Vellarada S. Viswanathan still misses his campus days at Mar Ivanios College and Government Law College

My campus days weren’t extraordinary, but yes, the two colleges where I studied – Mar Ivanios College and Government Law College, played important roles in moulding my character and career.

For me, getting admission to Mar Ivanios for my pre-University course and later for the three-year degree course was a big achievement in itself. It was a friend who suggested that I should study in that college. Fr. Francis Kalacherry was the principal when I joined the college in 1958. A pious, gentle and efficient individual, Fr. Kalacherry was an inspiring figure. Our bursar was Fr. George who was in charge of the hostel where I stayed during my student days.

Therefore my memories about the college days are connected to this hostel. We were expected to stick to a set of rules. The discipline was never imposed and we fell into the groove automatically. An order set into my life. Following a timetable helped me immensely in my studies. Above all, I studied at a time when there were some brilliant students in my class and hostel. Their perseverance and hard work inspired me. Some of them would be seen sitting on the rocks and open space on the sprawling campus to study and would return to the hostel only when it was dusk.

I was in the NCC while in college and have taken part in a few camps. Also, during weekends we used to go on trips from the hostel, to places such as Ponmudi, Thekkady, Kuttalam. I must also add that we were a boys’ only batch then.

I had taken Botany for my degree course, for I wanted to become a doctor. But things changed after I happened to be on the Government Law College campus which became a regular hangout for me and my friends while at Mar Ivanios. Gradually, I fell in love with the campus and decided that I would become a lawyer.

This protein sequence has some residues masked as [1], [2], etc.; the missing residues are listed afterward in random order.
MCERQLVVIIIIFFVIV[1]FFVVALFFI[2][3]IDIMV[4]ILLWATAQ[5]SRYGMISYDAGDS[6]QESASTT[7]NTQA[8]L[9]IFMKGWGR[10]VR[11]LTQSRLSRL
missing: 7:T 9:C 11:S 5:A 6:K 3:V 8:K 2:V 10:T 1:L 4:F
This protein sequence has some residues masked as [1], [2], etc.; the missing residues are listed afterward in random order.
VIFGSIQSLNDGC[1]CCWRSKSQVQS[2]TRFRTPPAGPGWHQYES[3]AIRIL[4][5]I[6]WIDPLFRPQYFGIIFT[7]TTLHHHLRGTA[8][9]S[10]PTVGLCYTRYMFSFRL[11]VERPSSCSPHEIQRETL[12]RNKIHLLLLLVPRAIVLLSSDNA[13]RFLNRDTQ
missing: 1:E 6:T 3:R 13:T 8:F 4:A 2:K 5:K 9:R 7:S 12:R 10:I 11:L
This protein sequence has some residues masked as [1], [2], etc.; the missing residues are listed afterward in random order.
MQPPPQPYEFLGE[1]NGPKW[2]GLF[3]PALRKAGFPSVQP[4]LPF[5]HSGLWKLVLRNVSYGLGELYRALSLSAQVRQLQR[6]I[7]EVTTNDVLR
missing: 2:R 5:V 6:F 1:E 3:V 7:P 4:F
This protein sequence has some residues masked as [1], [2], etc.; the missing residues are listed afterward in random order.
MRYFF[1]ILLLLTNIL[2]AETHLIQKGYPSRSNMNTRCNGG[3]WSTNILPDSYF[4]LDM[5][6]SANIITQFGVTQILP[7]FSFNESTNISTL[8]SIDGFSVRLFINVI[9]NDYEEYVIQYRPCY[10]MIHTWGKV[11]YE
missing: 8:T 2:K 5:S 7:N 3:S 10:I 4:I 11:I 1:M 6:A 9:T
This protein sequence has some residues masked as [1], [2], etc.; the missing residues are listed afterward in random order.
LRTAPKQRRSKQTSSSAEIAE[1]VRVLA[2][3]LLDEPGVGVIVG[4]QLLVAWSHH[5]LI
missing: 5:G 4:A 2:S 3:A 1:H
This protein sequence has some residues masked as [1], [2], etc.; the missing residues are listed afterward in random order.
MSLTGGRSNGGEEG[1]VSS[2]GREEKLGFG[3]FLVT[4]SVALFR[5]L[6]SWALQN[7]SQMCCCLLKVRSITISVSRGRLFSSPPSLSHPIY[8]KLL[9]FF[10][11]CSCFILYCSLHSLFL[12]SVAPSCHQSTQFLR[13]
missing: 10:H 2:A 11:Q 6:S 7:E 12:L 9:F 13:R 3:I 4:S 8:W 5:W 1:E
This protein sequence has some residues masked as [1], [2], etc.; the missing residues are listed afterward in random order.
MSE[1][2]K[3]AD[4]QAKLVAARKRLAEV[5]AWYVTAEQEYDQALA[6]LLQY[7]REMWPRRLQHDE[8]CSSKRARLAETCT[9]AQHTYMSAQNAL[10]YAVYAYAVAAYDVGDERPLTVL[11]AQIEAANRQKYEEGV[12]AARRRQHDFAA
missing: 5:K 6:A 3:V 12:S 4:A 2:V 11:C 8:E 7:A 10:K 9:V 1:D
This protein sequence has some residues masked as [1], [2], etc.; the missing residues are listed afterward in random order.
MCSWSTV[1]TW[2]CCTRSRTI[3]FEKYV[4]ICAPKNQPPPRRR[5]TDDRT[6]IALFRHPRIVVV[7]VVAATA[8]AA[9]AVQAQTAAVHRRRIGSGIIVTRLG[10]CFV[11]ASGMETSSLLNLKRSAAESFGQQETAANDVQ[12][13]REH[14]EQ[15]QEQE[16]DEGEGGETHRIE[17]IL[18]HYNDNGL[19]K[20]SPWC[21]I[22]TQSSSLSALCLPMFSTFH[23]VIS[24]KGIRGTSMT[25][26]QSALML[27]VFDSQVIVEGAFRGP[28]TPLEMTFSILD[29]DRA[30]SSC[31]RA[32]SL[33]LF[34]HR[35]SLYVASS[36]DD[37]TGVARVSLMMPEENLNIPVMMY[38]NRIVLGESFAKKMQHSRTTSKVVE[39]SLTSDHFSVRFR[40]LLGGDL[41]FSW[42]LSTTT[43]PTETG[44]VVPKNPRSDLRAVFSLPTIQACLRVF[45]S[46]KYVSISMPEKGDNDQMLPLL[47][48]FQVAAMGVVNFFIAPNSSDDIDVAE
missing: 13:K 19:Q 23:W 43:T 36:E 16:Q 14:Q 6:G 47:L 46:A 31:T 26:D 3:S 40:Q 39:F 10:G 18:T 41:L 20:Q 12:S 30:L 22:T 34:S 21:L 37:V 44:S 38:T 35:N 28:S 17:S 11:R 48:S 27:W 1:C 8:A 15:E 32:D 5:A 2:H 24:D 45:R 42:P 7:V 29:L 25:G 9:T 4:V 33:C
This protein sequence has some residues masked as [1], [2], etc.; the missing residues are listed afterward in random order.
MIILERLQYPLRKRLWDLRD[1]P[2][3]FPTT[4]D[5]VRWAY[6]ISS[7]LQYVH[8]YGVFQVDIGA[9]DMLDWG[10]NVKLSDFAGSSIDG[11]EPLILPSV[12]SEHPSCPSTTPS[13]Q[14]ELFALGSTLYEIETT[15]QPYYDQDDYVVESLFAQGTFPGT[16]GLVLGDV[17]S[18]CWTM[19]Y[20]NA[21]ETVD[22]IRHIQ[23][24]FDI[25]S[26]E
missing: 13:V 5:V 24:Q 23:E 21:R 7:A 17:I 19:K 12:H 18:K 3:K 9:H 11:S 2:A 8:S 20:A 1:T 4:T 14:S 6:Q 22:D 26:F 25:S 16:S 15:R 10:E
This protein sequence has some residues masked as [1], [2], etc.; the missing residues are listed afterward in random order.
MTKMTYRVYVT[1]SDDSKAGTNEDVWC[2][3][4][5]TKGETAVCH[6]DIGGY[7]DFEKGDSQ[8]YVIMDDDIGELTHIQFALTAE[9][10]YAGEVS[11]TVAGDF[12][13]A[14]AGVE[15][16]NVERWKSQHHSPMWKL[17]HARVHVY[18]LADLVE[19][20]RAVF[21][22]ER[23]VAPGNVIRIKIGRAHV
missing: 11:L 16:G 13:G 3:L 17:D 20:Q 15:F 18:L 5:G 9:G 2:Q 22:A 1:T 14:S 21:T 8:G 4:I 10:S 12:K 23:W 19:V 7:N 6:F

While I spent four years on Mar Ivanios campus, I studied at the Law College campus for only two years because then we had a two-year law course – named FL (First year in Law) and BL (Bachelor in Law). Naturally, I am more attached to Mar Ivanios. However, the time spent at the Law College and the teachers who taught me still remain close to my heart.

We had Neyyattinkara Sreekantan Nair, an expert on Indian Constitution, Madhavan Nair sir, a wonderful teacher who left us all awe-struck with his teaching, and K. S. Rajamoni, who was a lawyer and an expert on evidence act and the Indian Penal Code. The college had an excellent library, with efficient staff. There was a guidance wing as well and those who really wanted to study had all the facilities. The course structure and syllabus have changed now and I think the current students have got a lot to study.

There were two main halls in the college, one for FL students and the other for BL students. Nearly 150 students were in a batch. In spite of the huge number, we all knew each other.

I enrolled as an advocate in 1966 and worked with K. Sudhakaran, who was former advocate general initially. I served as government pleader (arbitration) for some time. I continue working as a lawyer rather than opting for other posts because I enjoy my work. Sometimes I long for my campus life, especially the one at Mar Ivanios.

(As told to ATHIRA M.)

(A column to commemorate the platinum jubilee of the University of Kerala. Eminent teachers and people from different walks of life talk about their days in various colleges under the University.)